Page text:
"As yet, there are few culturally-informed analytical frameworks that can help us speak constructively about observable differences in public diplomacy and appreciate the significance of those differences for communicating in a multi-cultural global arena. Developing a multi-cultural perspective of public diplomacy differs from comparative public diplomacy. In comparative public diplomacy, the public diplomacy may 'look different' compared to others. It is an externally-positioned [JB comment -- OMG] analysis often using a single analytical lens. Several recent comparative studies, for example, use soft power as a lens to discuss public diplomacy. 14 This is an internally-positioned analysis [JB comment -- OMG] that helps create new analytical lenses.15
A Princeton PhD, was a U.S. diplomat for over 20 years, mostly in Central/Eastern Europe, and was promoted to the Senior Foreign Service in 1997. He has taught courses for many years at Georgetown University pertaining to propaganda and public diplomacy. He currently shares ideas on the theme "E Pluribus Unum? What Keeps the United States United" to Eurasian/European delegates participating in the "Open World" program.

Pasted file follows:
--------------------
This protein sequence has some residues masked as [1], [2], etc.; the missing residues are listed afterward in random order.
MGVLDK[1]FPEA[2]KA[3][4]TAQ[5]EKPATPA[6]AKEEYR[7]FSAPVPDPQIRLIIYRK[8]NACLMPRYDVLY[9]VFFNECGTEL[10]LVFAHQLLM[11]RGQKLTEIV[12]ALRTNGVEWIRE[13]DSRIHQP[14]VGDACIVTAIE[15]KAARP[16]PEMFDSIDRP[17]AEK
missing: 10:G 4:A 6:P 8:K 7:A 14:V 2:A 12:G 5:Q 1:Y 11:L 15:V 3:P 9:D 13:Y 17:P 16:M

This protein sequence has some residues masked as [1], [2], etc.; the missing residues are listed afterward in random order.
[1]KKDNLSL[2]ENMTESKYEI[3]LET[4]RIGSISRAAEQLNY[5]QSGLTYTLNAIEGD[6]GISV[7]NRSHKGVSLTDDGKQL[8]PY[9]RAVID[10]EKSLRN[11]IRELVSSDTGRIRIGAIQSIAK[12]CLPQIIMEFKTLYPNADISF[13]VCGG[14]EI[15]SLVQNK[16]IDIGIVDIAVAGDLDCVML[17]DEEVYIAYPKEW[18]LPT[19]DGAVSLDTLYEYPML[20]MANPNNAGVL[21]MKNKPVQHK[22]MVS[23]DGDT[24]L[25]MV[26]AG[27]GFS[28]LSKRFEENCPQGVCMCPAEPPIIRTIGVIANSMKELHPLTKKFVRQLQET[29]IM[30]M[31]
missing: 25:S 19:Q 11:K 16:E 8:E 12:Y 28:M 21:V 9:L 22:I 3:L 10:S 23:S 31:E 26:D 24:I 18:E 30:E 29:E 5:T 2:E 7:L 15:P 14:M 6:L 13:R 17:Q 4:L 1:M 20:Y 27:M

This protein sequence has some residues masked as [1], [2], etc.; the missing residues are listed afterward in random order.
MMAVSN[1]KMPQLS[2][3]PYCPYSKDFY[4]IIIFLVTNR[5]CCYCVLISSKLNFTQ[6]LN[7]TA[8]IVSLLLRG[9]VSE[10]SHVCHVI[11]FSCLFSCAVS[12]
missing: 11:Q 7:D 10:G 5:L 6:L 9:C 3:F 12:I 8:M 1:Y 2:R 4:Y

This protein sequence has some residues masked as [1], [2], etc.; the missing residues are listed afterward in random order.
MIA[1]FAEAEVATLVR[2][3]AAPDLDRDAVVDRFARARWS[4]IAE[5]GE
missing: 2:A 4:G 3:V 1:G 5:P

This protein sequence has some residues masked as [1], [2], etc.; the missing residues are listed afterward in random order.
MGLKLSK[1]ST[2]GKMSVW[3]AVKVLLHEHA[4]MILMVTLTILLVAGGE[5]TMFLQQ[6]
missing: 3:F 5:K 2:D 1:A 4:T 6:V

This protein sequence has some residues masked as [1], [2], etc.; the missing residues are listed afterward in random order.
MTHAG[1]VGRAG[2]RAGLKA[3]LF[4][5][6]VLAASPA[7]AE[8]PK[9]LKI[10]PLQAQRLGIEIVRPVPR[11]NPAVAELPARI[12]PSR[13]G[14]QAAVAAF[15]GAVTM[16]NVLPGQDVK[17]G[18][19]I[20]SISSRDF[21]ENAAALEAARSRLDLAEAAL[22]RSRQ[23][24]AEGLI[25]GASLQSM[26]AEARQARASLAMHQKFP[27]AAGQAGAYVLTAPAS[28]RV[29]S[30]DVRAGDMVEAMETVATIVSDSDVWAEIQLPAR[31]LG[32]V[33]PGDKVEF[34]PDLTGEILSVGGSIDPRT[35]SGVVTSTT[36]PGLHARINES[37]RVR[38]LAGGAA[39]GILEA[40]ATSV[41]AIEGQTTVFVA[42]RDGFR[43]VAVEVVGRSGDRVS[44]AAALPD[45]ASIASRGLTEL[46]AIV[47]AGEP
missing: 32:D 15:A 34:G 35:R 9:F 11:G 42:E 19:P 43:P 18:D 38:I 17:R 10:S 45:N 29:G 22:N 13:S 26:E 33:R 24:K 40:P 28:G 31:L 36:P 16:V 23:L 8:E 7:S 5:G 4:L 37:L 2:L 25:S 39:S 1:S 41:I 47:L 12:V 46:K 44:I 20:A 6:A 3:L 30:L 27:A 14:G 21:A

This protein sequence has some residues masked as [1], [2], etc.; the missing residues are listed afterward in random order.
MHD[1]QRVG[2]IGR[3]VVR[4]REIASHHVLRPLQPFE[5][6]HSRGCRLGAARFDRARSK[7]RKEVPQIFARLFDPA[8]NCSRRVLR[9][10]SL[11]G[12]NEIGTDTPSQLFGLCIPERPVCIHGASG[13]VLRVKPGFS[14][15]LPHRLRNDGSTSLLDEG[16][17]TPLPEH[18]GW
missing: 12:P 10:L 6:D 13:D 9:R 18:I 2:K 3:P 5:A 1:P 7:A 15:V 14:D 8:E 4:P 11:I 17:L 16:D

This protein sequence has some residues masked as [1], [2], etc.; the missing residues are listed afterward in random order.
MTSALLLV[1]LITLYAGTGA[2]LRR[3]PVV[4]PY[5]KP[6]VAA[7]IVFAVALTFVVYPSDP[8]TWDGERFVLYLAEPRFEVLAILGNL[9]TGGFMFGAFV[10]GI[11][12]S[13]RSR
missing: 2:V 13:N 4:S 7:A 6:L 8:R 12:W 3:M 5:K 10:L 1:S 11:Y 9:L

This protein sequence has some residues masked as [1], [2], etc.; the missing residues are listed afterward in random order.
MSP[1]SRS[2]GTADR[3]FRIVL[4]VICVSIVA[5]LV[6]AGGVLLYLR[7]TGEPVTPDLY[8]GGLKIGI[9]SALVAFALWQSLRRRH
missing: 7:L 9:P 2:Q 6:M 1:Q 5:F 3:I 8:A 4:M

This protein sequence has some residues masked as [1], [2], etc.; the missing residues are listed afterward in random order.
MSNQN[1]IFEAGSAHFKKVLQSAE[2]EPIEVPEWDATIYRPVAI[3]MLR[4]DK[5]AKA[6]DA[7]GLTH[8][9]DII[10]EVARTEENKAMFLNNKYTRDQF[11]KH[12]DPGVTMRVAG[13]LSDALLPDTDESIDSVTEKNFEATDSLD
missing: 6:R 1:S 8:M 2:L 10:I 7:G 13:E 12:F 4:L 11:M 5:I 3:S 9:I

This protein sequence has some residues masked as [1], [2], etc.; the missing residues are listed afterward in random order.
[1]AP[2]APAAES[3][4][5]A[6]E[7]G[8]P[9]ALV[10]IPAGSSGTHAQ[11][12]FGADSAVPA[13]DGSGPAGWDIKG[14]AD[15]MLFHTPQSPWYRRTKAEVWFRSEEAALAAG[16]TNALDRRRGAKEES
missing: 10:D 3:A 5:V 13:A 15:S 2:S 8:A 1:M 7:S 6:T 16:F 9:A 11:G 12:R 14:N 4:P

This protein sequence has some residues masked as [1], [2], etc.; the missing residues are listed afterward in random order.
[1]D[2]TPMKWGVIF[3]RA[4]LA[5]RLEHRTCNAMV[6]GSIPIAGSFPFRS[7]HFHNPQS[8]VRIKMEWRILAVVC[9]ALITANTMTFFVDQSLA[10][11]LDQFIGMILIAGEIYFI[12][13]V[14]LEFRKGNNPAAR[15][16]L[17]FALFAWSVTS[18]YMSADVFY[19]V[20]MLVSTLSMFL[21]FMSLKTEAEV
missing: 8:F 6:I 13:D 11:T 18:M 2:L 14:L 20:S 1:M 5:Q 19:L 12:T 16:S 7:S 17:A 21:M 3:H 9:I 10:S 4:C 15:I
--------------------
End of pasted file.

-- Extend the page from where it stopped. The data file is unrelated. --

Brown’s articles have appeared in numerous publications. A recent piece is “Janus-Faced Public Diplomacy: Creel and Lippmann During the Great War” (published in Nontraditional U.S. Public Diplomacy: Past, Present, and Future).
He is the author (with S. Grant) of The Russian Empire and the USSR: A Guide to Manuscripts and Archival Materials in the United States. He also served as an editor/translator of a joint U.S.-Soviet publication, The Establishment of Russian-American Relations, 1765-1815.